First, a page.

CHICAGO, Oct. 9 (Xinhua) -- Researchers at Washington University School of Medicine in St. Louis have identified a specific human gut bacterial strain that breaks down the chemical fructoselysine, and turns it into harmless byproducts.
The study was conducted in mice that were raised under sterile conditions, given known collections of human gut microbes and fed diets containing processed food ingredients.
In the study, the researchers showed that a specific bacterium called Collinsella intestinalis breaks down the chemical fructoselysine into components that are harmless.
When fed a diet containing high amounts of fructoselysine, mice harboring Collinsella intestinalis in their gut microbial communities showed an increase in the abundance of this bacteria as well as an increase in the gut microbial communities' ability to break down fructoselysine into harmless byproducts.
"This specific bacterial strain thrives in these circumstances," said Jeffrey I. Gordon, a professor and director of the Edison Family Center for Genome Sciences & Systems Biology. "And as it increases in abundance, fructoselysine is metabolized more efficiently."
"The new tools and knowledge gained from this initial study could be used to develop healthier, more nutritious foods as well as design potential strategies to identify and harness certain types of gut bacteria shown to process potentially harmful chemicals into innocuous ones," Gordon added. "A corollary is that they may help us distinguish between consumers whose gut microbial communities are either vulnerable or resistant to the effects of certain products introduced during food processing."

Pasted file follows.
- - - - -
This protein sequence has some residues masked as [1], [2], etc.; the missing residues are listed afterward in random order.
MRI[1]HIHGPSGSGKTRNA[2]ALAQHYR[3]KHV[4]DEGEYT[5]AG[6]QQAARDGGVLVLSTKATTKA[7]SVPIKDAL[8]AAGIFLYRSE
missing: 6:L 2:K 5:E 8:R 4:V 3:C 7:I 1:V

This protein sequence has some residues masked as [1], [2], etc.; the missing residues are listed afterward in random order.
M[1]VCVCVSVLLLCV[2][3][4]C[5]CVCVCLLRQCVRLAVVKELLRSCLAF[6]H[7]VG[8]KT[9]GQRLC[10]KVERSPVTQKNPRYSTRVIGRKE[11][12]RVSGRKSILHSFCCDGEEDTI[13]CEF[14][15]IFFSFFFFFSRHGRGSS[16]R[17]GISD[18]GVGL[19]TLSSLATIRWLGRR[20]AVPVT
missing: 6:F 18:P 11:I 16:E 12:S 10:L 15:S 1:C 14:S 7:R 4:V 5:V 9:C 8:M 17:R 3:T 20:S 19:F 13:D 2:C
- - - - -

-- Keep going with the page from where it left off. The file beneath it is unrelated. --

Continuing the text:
Emphasizing the complexity of this task, the researchers also showed that close cousins of Collinsella intestinalis did not respond to fructoselysine in the same way. These bacterial cousins, whose genomes vary somewhat, do not thrive in a fructoselysine-rich environment.
The researchers said future studies are required before they will be able to identify and harness the specific capacities of individual microbes to clean up the array of potentially deleterious chemicals produced during some types of modern food manufacturing.
Fructoselysine is in a class of chemicals called Maillard Reaction Products, which are formed during food processing. Some of these chemicals have been linked to harmful health effects.
The study is published on Wednesday in the journal Cell Host & Microbe.